As the EU Commission funds its largest humanitarian aid programme, an additional €348m will reach Turkey to address the everyday needs of refugees, while preserving their dignity.
The programme aims to provide humanitarian aid via direct cash transfers, in order for the refugees to cover their essential needs and adjust to everyday life in Turkey. Beginning next month, each refugee family will be granted a debit card, after opening a bank account. A similar system is already running in Jordan and Lebanon.
The cash transfers are aimed to be spent in local markets via this “innovative system that can deliver what people need, where it is needed most, and in the most effective way possible,” said EU Commissioner for Humanitarian Aid and Crisis Management Christos Stylianides.
The EU and member states finance the Emergency Social Safety Net (ESSN) with €348m under the Facility for Refugees in Turkey, the link between the international humanitarian know-how and government services.
This scheme aims to serve both Turkey’s refugees, as the country hosts some 3m, making Turkey the number one partner of the EU in migration crisis, but also as a model for the way the Greek government is to deal with the 55,000 of refugees expected to remain in Greece’s mainland.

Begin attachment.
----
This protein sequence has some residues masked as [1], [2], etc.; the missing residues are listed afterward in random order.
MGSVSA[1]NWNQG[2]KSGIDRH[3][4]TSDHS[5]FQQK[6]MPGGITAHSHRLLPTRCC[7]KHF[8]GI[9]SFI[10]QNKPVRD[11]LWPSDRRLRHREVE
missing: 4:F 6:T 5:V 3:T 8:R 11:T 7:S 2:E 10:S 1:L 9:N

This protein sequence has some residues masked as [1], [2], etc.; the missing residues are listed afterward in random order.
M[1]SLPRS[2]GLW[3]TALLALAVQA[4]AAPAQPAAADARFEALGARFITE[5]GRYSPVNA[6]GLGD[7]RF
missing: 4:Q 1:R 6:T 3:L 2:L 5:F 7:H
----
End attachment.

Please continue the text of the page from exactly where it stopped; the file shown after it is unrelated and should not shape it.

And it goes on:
According to an EU official, the Turkish scheme will provide refugee families in Turkey with around 100 Turkish Lira (about €30-40 per three-member family). The amount corresponds to the cost of living in the country.
The EU official also suggested that this cost would be recalculated according to each family’s specific needs, and will be adjusted to the corresponding living cost.
The 100 Lira amount, for example, corresponds to a small part of the average monthly disposable salary, but can provide bread, milk, rice and cover part of the refugees’ rent, based on current prices in Turkey. In Greece, however, such an amount would be insufficient.
Debit card system heading to Greece
EU Commissioner Stylianides was scheduled to arrive in Athens on September 9 to discuss the implementation of a similar scheme in Greece. He is to meet with local authorities and representatives of non-governmental organisations (NGOs), including the Red Cross and the United Nations refugee agency (UNHCR).
According to one EU official, the reception venues that will host the refugees this winter have been found and the Greek government has guaranteed that conditions will improve for the 55,000 refugees stranded across the Greek mainland.